Putin critic uses drone to fly hard drives to safety
A critic of Russian President Vladimir Putin used a drone to fly his hard drives out of his high-rise apartment shortly before police raided his home.
A video posted to YouTube shows Sergey Boyko operating the drone as police try to enter his apartment in the city of Novosibirsk, Siberia, to confiscate his electronics around 10 a.m. Sept. 12, 2019, local time.
Boyko is an ally of Alexei Navalny, Putin's most vehement critic whose Anti-Corruption Foundation (FKB) was placed under investigation for money laundering on Sunday. He came third in the mayoral race in Novosibirsk Sept. 8, 2019.
The video shows Boyko remotely flying the drone out of his window — it's too far to see what it's carrying — before putting down the controller in the kitchen.
He then answers his front door, where loud banging can be heard.
"Some people are pushing the door to the apartment," Boyko tweeted on Sept. 12, 2019, around the same time the video was taken.
Boyko's apartment was one of 200 houses and offices linked to Navalny's foundation across 41 cities on Sept. 12, 2019, according to Navalny.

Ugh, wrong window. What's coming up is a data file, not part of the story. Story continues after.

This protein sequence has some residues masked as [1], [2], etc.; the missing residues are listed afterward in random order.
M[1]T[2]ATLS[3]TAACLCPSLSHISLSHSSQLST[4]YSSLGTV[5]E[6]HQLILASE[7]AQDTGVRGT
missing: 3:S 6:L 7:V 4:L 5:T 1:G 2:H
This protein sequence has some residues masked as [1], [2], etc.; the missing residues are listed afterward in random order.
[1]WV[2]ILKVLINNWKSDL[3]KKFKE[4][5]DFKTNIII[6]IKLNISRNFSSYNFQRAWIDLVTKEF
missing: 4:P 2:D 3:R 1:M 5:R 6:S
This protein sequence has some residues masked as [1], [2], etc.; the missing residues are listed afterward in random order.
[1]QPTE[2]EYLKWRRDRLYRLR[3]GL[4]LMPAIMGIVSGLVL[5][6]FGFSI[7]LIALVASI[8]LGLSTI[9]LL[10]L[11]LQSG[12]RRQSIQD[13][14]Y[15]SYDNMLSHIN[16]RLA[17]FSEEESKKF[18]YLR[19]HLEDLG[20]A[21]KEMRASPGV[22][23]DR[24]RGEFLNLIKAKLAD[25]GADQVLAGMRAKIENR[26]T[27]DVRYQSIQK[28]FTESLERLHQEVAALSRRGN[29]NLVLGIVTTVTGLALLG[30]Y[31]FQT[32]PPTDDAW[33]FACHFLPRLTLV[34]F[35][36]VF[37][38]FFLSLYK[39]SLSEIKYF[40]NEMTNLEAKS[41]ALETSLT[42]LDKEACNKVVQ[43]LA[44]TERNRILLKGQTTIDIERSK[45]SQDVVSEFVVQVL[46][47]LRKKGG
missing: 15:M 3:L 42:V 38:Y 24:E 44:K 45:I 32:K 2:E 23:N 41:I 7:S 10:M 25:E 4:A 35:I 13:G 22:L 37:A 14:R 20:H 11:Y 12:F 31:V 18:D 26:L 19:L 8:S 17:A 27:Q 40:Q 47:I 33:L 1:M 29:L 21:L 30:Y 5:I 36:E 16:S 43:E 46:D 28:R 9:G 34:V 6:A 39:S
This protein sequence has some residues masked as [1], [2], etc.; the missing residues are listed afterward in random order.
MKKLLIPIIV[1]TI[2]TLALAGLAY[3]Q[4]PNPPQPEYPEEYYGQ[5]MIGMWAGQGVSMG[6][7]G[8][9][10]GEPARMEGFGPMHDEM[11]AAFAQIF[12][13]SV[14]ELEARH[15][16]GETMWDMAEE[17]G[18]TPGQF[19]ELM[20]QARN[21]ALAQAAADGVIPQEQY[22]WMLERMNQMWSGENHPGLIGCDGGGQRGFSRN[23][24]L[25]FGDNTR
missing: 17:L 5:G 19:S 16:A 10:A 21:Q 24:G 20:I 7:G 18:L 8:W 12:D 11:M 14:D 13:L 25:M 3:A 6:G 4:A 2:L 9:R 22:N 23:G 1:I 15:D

The Investigative Committee of the Russian Federation — Russia's federal anti-corruption agency — warned last Sept. 8, 2019: "Searches are being carried out at a number of FBK employees' residences, the organization's office, and other locations."
The raids on FBK-linked venues led to "a dozen laptops, hard drives, flash drives, phones, bank cards, and even smart watches" being taken, with some staff members having their bank accounts blocked since, according to a statement posted to Boyko's website.
Footage broadcast by independent media outlet Romb showing a police raid on an Alexei Navalny supporter on Thursday. It's not clear whose house this is.
On Sept. 13, 2019, Boyko wrote on Russian social-media site VK that his brother Vadim's house was raided at 7 a.m. that morning, even though "he is not involved in politics and yesterday's drone didn't fly to him."
Boyko did not say where the drone or his hard drives went.
The raids on Navalny's allies came on the same day pro-Putin candidates lost ground in nationwide elections Sept. 8, 2019.
The party won a vast majority across the rest of Russia, however, according to Reuters.
This article originally appeared on Business Insider. Follow @BusinessInsider on Twitter.
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